The pilot killed in a Blue Angels jet crash during a practice flight just south of Nashville, Tenn., is from the city of Durango, our Scripps sister station WTVF-TV has confirmed.
Capt. Jeff Kuss was killed when his plane crashed near the Smyrna Bowling Center around 3 p.m. Thursday. That's about 30 miles southeast of the city of Nashville.
U.S. Navy officials said all six Blue Angels aircrafts were practicing for an air show when the F/A 18-hornet Blue Angels aircraft crashed shortly after take off.
PHOTOS: Reports of Blue Angels jet crashes in Smyrna. pic.twitter.com/77iUz9WBPc
— NewsChannel 5 (@NC5) June 2, 2016
— Chris Conte (@chrisconte) June 2, 2016
The five other aircrafts were in the air at the time of the crash. They landed safely moments after.
A woman told WTVF-TV that all of a sudden one of the planes flew by very close, then took a nose toward the ground.
She said the explosion was very powerful and that it could be felt in the ground and in her car.
Other witnesses who saw Kuss' plane go down said he's a hero because they believe it looked like he stayed in the jet instead of ejecting in order to avoid neighborhoods.
"That man is a hero. And absolute hero. He went down with that plane when apparently he could have ejected," said a witness in Smyrna, Tenn.
The jet went down in a large field near an elementary school in Smyrna.
"The Navy is deeply saddened by the loss of this service member. We extend our heartfelt thoughts and prayers to the family of the pilot, and those he served with," said an official with the U.S. Navy, adding the military branch would conduct an investigation into the cause of the crash.
The president of Fort Lewis College in Durango tweeted the following:
This is a difficult day for the Fort Lewis College family. Our thoughts are with Captain Kuss' family and friends. https://t.co/NaWO1s8trk
— Dene Kay Thomas (@FLCPrez) June 2, 2016
"We are devastated to hear about Captain Kuss.This is a difficult day for the Fort Lewis College family. Capt. Kuss will always be a Skyhawk, and we are very proud of what he accomplished in his career. Our thoughts are with his family and friends," said Mitchell B. Davis, a college spokesman.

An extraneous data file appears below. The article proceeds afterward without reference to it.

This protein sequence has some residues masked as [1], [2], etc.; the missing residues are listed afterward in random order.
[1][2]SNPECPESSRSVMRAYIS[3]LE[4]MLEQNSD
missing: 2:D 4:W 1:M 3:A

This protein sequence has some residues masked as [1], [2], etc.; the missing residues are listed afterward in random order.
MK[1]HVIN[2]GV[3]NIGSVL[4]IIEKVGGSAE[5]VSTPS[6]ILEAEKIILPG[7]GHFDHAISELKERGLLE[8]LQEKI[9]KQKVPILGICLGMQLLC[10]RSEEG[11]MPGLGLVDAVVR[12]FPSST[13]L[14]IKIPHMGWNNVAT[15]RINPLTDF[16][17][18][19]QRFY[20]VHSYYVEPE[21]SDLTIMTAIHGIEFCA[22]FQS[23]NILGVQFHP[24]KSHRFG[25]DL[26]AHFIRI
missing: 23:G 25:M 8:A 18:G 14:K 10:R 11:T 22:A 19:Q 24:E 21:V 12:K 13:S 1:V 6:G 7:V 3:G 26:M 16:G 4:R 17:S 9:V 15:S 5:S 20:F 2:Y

Kuss joined the Blue Angels in September 2014 and had accumulated more than 1,400 flight hours and 175 carrier-arrested landings. His decorations include the Strike Flight Air Medal, the Navy and Marine Corps Achievement Medal, and various personal and unit awards.
He was also part of the Super Bowl 50 flyover in Santa Clara, Calif., on Feb. 7, 2016.
— Adam Stevens (@stevensadam) June 3, 2016
Kuss had always had a fascination with jets and learned to fly in Durango, soloing a Cessna 152 when he was just 15-years-old, according to The Durango Herald.
He was interviewed on Blue Angel safety measures after a pilot died in a crash in South Carolina.
“We do what's called like a crawl, walk, run mentality where we start out very basic levels and it progresses and progresses until eventually it's a flight demonstration in the form of an air show that you can deliver as a safe, homogenous product all over the country. It's all going to be relatively similar,” said Kuss.
Before today, there have been 26 Blue Angel pilots killed at air shows or training exercises. The most recent death was in 2007 when Lt. Cmdr Kevin Davis was killed in a crash at Beaufort, South Carolina.
The Blue Angels made their first appearance 70 years ago on May 10, 1946.
Kuss leaves behind a wife and two young children, according to WTVF-TV.